Chocolate, cappuccinos, tea, tiramisu… a lot of us love our daily caffeine fix! But how does caffeine affect fertility and is it safe for pregnancy?
In Melbourne, the home of great coffee, a daily strong latte is pretty much the norm. The average woman consumes 100mg of caffeine each day, with the top 10% of caffeine consumers exceeding 229mg each day.
So why does coffee make us feel good? Caffeine is a central nervous system stimulant and it is addictive, capable of causing withdrawal affects if you are used to your fix and a feeling of wellbeing when you get it. Other body systems are affected as well including the cardiovascular system (increased heart rate and blood pressure) the renal system (acts as a diuretic so that the kidneys make more urine) and the metabolic rate (revs it up).
Many studies have suggested that caffeine consumption increases the risk of miscarriage. Pregnant women may be more sensitive to caffeine as it is broken down slower during pregnancy. An additional concern in pregnancy is that caffeine can cross the placenta and directly affect the developing baby.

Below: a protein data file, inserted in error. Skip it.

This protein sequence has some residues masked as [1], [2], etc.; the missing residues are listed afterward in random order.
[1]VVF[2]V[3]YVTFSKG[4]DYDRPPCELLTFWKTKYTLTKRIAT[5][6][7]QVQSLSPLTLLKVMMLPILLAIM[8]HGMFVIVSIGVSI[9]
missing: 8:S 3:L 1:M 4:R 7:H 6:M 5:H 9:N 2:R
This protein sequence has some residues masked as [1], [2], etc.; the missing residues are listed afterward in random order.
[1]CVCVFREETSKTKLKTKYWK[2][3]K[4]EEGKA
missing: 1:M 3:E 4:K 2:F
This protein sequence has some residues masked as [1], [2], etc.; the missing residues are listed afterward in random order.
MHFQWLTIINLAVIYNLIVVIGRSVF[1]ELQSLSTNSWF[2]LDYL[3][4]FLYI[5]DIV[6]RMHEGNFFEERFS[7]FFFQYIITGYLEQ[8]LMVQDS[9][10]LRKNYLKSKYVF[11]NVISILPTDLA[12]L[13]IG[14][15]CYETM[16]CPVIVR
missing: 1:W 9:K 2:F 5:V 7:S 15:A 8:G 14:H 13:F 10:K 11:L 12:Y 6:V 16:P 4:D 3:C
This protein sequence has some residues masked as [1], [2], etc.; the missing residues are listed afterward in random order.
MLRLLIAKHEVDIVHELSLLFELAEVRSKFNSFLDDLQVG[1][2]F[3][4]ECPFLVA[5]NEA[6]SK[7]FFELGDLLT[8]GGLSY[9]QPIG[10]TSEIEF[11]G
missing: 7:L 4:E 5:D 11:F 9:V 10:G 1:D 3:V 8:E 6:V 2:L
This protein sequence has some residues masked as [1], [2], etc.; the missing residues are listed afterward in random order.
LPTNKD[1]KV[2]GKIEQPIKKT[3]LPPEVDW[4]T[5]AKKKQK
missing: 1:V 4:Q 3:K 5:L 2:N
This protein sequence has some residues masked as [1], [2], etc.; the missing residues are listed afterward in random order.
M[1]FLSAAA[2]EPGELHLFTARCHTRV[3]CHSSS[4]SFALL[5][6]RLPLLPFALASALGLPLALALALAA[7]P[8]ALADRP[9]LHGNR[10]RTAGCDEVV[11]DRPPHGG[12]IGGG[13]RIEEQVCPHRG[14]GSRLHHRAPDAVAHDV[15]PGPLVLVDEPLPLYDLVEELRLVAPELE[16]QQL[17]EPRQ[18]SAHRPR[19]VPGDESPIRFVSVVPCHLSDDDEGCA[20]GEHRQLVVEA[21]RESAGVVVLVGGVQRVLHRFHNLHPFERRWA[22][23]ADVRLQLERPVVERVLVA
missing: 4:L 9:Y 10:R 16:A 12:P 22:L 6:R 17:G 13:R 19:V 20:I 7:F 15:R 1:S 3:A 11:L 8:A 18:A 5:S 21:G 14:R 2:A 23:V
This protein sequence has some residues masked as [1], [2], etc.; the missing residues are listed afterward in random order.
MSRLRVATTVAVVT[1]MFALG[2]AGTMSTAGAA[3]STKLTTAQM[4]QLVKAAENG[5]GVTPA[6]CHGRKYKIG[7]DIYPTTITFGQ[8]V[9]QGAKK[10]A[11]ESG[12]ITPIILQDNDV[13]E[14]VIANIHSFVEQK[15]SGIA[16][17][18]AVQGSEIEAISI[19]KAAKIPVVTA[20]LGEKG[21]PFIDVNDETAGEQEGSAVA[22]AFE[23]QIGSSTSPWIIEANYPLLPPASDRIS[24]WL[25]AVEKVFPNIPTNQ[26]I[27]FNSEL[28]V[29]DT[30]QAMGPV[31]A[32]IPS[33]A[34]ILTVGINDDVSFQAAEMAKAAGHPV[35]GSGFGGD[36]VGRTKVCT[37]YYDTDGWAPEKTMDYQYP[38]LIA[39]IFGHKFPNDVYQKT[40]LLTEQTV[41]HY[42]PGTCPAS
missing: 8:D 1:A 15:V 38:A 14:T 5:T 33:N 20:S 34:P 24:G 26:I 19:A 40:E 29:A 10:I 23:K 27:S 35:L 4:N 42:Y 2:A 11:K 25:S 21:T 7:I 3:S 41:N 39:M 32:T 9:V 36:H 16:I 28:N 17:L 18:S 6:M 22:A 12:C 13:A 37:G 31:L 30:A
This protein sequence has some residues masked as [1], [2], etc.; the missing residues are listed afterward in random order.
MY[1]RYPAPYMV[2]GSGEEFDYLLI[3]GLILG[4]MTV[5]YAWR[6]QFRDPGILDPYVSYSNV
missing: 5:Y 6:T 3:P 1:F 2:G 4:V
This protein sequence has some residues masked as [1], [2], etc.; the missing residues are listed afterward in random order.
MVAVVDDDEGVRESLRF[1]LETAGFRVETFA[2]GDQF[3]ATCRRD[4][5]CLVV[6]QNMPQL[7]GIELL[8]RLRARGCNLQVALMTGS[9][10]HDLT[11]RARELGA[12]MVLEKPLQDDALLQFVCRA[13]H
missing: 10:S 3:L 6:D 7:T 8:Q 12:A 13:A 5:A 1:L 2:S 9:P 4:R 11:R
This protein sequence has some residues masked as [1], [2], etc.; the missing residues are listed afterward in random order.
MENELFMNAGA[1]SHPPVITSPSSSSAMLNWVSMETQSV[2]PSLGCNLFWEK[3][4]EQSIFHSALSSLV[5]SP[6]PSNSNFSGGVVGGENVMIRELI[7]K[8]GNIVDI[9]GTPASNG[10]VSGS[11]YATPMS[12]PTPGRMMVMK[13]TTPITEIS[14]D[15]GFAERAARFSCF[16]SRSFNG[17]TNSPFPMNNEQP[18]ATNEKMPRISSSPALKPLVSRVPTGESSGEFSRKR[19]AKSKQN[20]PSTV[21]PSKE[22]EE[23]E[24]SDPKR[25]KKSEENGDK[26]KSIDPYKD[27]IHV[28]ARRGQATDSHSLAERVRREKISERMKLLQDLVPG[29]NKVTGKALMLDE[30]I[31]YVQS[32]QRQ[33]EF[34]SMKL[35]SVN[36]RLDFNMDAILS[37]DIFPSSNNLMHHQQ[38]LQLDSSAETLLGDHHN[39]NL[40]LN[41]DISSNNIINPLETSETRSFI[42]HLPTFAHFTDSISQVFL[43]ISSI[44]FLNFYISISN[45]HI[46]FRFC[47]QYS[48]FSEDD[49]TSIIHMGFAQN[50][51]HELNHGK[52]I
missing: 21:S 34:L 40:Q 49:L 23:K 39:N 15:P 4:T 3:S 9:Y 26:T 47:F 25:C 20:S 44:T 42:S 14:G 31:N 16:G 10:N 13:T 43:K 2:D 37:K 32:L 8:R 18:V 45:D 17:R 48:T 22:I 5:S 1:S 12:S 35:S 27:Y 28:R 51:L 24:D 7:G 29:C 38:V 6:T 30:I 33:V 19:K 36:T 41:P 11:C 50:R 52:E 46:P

Caffeine may also impact your ability to become pregnant. Study results reporting caffeine use and time taken by participants to conceive have reported mixed results, some positive some negative. Many of these studies involve retrospective reporting of caffeine use. This means the study design is considered to be of low scientific quality and consequently results should be interpreted with caution.
One well designed prospective study of 104 women attempting pregnancy showed women who consumed less than one cup of coffee were twice as likely to become pregnant, per month, as moderate coffee drinkers and the risk of not becoming pregnant increased with higher caffeine intake. In a study of IVF patients, increased caffeine intake was found to be a risk factor for not achieving a live birth (either by not becoming pregnant or by having a miscarriage). While the exact mechanism by which caffeine affects fertility is unknown, the answer may be related to the ability of caffeine to influence the quality of the developing egg. Preliminary studies in mice and monkeys suggest caffeine may inhibit the fertile egg’s maturation process. Caffeine is also thought to perhaps affect ovulation and corpus luteum functioning by causing changes in hormone levels.
Most studies indicate that the bad effects of caffeine are related to the amount that is consumed. In this context it is sensible for women contemplating pregnancy to limit their caffeine intake. No real cut off or threshold for adverse effects is known. My advice to my patients who don’t want to cut out coffee and chocolate all together, is to set your limit at one expresso coffee per day and keep chocolate as a special treat rather than an “everyday food”.
Soft drinks like coca-cola have very little nutritional merit – lots of caffeine and sugar, not to mention other chemicals. I believe they are best avoided in general and more so in pregnancy.